Kidney transplantation is the treatment of choice for end-stage kidney disease. The problem is shortage of donated organs and a growing wait list for transplantation. In 2014, there were 34,767 patients on dialysis in Malaysia and the number of new transplant patient for 2014 was 81 only.
What is the advantage of living donors?
- Shorter waiting time for dialysis patients compared to waiting for a deceased donor.
- Short and long term survival rates are significantly better for transplants from living donors than transplants from deceased donors.
- Living donor kidneys almost always start functioning immediately, whereas deceased donor kidneys can take from a few days to a few weeks to start functioning.
What is the risk of kidney donation?
Kidney donor operation is a major surgical procedure, donors find they have less energy and need about 4-6 weeks to return to their full pre-surgical activity level. For donors who work in an office they can usually return to work in 2 – 3 weeks. For those whose work includes some physical labor, it can take 4-6 weeks before they can return to work. Female donors can get pregnant after donation of a kidney.
Death associated with surgery from live kidney donation was 3.1 per 10 000 donors in a study in US from 1994-2009. The long-term risk of death was no higher for live donors compared with a healthy matched cohort.
Risk associated with surgery
- Pain and numbness at operation site
- Post-operative infection example urinary tract infection and respiratory tract infection
- Bleeding during or after operation and the need for blood transfusion
- Deep vein thrombosis post-operative
- Complication of general anaesthesia
- Development of hernia
Long-term renal consequences of kidney donation
Based on a study from University of Minnesota in the US, 3698 kidney donors who donated kidneys during the period from 1963 through 2007 were recruited. These are the results:
- Survival of donors
- Development of kidney failure
- Prevalence of hypertension and diabetes mellitus
- Quality of life
The survival of kidney donors was similar to that of controls that were matched for age, sex, and race or ethnic group.
In this study, eleven donors develop end-stage renal failure, a rate of 180 cases per million persons per year, as compared with a rate of 268 per million per year in the general population. After donating one kidney (removing 50 percent of the functioning kidney mass), the remaining normal kidney compensates and the overall kidney function (measured in GFR, or glomerular filtration rate) increases to approximately 70 percent of baseline at about two weeks and approximately 75 to 85 percent of baseline at long-term follow-up. So there is no increased rate of developing end-stage renal failure. The rate of change in the glomerular filtration rate (GFR) did not appear to accelerate over time.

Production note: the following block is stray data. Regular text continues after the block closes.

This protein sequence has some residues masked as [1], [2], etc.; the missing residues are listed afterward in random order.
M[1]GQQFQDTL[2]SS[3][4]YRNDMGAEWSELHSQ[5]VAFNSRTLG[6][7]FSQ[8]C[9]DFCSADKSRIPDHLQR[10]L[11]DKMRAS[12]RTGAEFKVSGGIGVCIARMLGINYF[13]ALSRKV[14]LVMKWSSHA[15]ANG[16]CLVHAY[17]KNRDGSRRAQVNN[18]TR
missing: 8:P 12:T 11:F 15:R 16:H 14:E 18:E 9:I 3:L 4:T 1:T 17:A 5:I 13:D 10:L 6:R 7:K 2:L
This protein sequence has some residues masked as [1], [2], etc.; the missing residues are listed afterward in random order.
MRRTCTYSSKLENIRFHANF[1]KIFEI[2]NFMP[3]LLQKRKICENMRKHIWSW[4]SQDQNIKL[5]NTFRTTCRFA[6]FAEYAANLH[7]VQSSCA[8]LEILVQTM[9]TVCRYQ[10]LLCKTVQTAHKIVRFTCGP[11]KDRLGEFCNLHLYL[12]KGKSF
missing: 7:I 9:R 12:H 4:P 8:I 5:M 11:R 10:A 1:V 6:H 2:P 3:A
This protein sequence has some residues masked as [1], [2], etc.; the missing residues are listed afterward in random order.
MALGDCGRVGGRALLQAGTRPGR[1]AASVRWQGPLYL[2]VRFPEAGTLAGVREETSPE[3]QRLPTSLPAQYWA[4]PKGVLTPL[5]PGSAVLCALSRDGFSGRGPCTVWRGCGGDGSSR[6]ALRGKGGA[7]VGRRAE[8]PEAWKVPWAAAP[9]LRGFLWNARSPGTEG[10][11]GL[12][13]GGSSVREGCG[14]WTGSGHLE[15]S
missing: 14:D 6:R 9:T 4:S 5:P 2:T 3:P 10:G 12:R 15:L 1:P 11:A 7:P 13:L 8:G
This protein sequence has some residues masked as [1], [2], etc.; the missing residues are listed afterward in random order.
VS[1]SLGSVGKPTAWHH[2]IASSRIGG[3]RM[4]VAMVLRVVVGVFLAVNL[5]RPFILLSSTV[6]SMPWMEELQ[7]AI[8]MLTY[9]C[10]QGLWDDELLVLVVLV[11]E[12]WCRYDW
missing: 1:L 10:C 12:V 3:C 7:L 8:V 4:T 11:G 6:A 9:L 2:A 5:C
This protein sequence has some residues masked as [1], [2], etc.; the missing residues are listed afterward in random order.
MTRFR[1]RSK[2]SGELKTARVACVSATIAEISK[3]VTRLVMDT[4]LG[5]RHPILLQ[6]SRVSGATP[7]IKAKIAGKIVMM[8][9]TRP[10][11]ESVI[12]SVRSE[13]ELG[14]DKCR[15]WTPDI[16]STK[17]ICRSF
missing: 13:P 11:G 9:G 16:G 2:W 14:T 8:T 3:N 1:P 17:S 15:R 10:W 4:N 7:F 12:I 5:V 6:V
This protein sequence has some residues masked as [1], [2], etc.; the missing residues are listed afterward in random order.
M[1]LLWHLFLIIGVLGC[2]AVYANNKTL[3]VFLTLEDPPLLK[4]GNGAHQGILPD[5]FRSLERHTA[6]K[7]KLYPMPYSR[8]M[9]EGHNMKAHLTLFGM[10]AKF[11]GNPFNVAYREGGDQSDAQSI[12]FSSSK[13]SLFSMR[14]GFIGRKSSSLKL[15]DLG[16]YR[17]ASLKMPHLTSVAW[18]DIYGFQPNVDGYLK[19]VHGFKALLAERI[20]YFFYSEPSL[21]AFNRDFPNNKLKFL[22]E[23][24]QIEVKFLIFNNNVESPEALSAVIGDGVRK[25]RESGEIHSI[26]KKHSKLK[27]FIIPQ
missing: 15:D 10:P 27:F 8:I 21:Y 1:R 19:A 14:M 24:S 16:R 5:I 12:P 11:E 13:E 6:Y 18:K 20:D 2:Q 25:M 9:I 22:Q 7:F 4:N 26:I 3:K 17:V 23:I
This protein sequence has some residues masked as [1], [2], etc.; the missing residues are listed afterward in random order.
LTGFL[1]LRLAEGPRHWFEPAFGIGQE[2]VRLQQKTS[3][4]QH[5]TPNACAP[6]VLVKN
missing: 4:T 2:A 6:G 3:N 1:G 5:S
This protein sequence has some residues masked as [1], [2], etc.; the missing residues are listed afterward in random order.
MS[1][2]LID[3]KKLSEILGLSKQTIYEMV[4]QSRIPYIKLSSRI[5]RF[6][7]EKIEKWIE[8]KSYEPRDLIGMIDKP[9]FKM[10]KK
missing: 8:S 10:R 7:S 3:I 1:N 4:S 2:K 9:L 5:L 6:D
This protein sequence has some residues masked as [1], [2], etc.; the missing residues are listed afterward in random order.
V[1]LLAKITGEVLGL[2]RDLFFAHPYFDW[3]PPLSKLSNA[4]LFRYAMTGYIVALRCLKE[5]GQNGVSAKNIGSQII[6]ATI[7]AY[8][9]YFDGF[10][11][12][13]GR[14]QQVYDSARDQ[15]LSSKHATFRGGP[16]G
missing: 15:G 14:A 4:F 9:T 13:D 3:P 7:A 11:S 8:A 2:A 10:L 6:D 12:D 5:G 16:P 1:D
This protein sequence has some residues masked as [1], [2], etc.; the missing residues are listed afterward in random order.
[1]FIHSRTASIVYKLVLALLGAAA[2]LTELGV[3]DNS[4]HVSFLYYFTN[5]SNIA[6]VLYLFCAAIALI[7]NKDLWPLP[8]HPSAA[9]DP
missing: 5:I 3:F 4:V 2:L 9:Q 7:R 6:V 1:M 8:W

The prevalence of hypertension and albuminuria (protein in the urine) in kidney donors were similar to those in controls who were matched for age, sex, race or ethnic group, and body-mass index, even two decades after donation. There was no significant difference in the prevalence of diabetes, use of anti-hypertensive medications, or cancer between the donors and the controls. Donors’ current health seems to be similar to that of the general population.
Quality of life appears to be excellent. These outcomes may be a direct consequence of the routine screening of donors for important health conditions related to kidney disease at the time of donation.
Survival and the risk of end-stage kidney disease in kidney donors appear to be similar to those in the general population. Most donors had a preserved renal function, normal albumin excretion, and an excellent quality of life.
- 19th Report of the Malaysian Dialysis and Transplant Registry 2011
- Brochure publish by Unit Perkhidmatan Transplan Bahagian Perkembangan Perubatan, Kementerian Kesihatan Malaysia.
- Renal Replacement Therapy Clinical Practice Guideline (MOH) 3rd Edition
- Living Kidney Donor Network Website
- ‘Perioperative Mortality and Long term Survival Following Live Kidney donation’ in Journal of American Medical Association Vol 303 No 10 Mac 10, 2010
- Long-Term Consequences of Kidney Donation, N Engl J Med 2009;360: 459-69.
|Last Reviewed||:||24 June 2016|
|Writer||:||Dr. Shahnaz Shah Firdaus Khan|
|Accreditor||:||Dr. Wong Hin Seng|